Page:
Human Beings and Spoons

AC Tuli

One of the oldest eating utensils of human beings is the spoon. It is not very certain when exactly human beings started using spoons, but there is little doubt that even when man was in the primitive stage, he must have felt the need of some small, handy device with which he could scoop up food, particularly liquid or semi-liquid type food, from his rough-hewn stone platter or bowl to take it to his mouth.
They say necessity is the mother of invention. Thus, we can imagine that our cave-age ancestors must have taken to using small, roughly hollowedoutstone pieces as spoons, and those who lived near coastal areas used seashells for the same purpose .
So, we can say that spoon, or a device approximating to the present-day spoon, is one of the oldest eating tools of human beings. One other reason why spoons must have become a necessity is that hot liquids cannot be easily consumed by using bare hands. So obviously, it was because of this that some 5, 00, 000 years ago our Palaeolithic ancestors used simple bowl-shaped designs that sometimes looked very much like a modem spoon.
With the passage of time human beings improved upon it when they started connecting bowl-shaped seashells to small wooden sticks and chips of wood. With further advancement in civilisation, these devices were slowly transformed into spoon-like shapes – a small, hollow bowl either round or oval in shape, with a handle attached to it. These spoons were made of flint, pewter, and wood. In fact, the Anglo-Saxon word ‘spoon’ means “a chip of wood”.
As innovations were constantly made in shaping spoons, many ancient civilizations started using their own specific designs. For instance, ancient Egyptian Pharaohs used elaborate golden or silver spoons on which were engraved many artistic designs, figures of animals, and hieroglyphics with passages from mythology.
The first documented evidence of spoons in England dates back to the year 1259 A.D – it is said that it was part of an itinerary item from the wardrobe of King Edward- I. Besides, spoons at this time were not merely used for eating, but also in ornate ceremonies by the wealthy and the powerful. For example, the coronation of every British king was preceded by a ritual where the new monarch would be anointed by a ceremonial spoon.
In the Middle Ages, wooden and metal spoons became commonplace in Europe, and since then they have become an integral part of modem eating utensils. There are, however, some civilisations where spoons never fully got accepted as eating utensils.
For instance, people in China,Japan, Korea, and Vietnam eat their food with chopsticks. Some people think that it was the great scholar Confucius (551 to 479 B.C.) who influenced the development of chopsticks. A vegetarian, Confucius thought that the use of knives would remind people of slaughterhouses and therefore were too violent to be used at the dining table.
The use of chopsticks also reflected Chinese pragmatism and frugality in overcoming the rigours of life. Famines and droughts were common in ancient and medieval China; therefore food being scarce needed to be shared between family members. Chinese picked only small morsels with chopsticks to accompany bowls of rice.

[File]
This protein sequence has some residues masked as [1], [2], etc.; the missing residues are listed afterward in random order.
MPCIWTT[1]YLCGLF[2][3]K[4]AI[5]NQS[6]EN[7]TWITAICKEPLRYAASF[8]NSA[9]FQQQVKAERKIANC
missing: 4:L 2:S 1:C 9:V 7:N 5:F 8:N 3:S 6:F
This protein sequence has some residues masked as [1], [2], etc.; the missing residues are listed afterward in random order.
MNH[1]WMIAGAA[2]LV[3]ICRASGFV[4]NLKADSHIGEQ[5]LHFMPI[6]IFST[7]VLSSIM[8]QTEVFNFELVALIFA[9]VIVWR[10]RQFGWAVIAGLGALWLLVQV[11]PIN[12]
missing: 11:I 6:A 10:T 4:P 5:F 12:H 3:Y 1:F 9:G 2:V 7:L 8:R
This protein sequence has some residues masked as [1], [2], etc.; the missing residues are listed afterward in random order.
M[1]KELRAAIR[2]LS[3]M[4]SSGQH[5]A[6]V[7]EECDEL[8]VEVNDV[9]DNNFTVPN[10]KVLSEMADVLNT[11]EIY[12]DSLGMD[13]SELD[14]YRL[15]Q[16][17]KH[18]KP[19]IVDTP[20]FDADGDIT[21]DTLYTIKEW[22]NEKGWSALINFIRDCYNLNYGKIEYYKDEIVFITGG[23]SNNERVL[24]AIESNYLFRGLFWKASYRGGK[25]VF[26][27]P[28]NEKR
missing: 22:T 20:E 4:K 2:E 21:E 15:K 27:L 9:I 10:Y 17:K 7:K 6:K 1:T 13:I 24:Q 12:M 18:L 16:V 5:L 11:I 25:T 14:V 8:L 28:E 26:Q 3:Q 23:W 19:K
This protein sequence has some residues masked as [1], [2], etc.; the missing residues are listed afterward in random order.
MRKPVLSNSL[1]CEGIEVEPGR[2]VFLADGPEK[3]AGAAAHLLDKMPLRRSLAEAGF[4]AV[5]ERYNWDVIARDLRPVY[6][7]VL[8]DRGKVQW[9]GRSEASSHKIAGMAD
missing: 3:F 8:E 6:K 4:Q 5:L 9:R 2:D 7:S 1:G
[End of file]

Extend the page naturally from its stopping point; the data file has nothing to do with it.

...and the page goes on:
Mention of spoons is also found in ancient Indian texts. For example, the Rigveda refers to spoons in a passage describing the reflection of light as it “touches the spoon’s mouth” (RV 8.43.10). India is a vast country with different food habits of people living in its different regions. Normally, in North India people like to eat their food with bare hands.
Of course they use spoons for eating liquid or semi-liquid food as curries, khichdi, soup, pudding, custard, kheer, etc. But chapattisare invariably eaten with bare hands.
In South India, however, people have different eating habits. Theystill use banana leaves as their platters on which they put their food, mostly rice, sambar, dosa, vada, etc. They relish eating all thesethings with their hands instead of with spoons.
In modem times, spoons have many uses in our food industry. Not only that a spoon serves as a perfect tool for consuming liquid or semi-liquid foods (soups, stews, ice creams, etc.), but it is also very useful as a tool for measure, mix, stir and toss ingredients that are very small or in powdery solid form.
It is the standardization of modem kitchenware and eating utensils that has given us the term “spoonful”, which describes the amount of material that can be placed in one spoon container.
In addition to standard dining spoons, here are some other examples of spoons, such as coffee spoon (smaller than a teaspoon), table spoon, dessert spoon, rice spoon, ice cream spoon, cheese scoop spoon, mustard spoon, and many other varieties. While the rich can easily afford silver or even golden spoons for their dining tables, the middle class people all over the world use mostly stainless steel spoons.
A regards forks, these came into use much later. In fact we can say that, compared with spoons, forks are almost arecent invention of mankind. They were first introduced in Italy in 1100 A.D by the wife of an Italian nobleman. Before this time, it was considered polite to pick up food with one’s hands. But this lady felt she was too refined to eat this way, and she introduced a two-pronged fork to her table.
Her idea, however, did not catch on immediately, and it wasn’t until the 1500s that forks came into common use, became popular, and appeared on most tables. Many wealthy people of that time carried their own knives and forks with them when they travelled, as inns did not have them yet. But in some countries, especially China and Japan, knives and forks never became popular. Chopsticks sufficed for them. (PTI)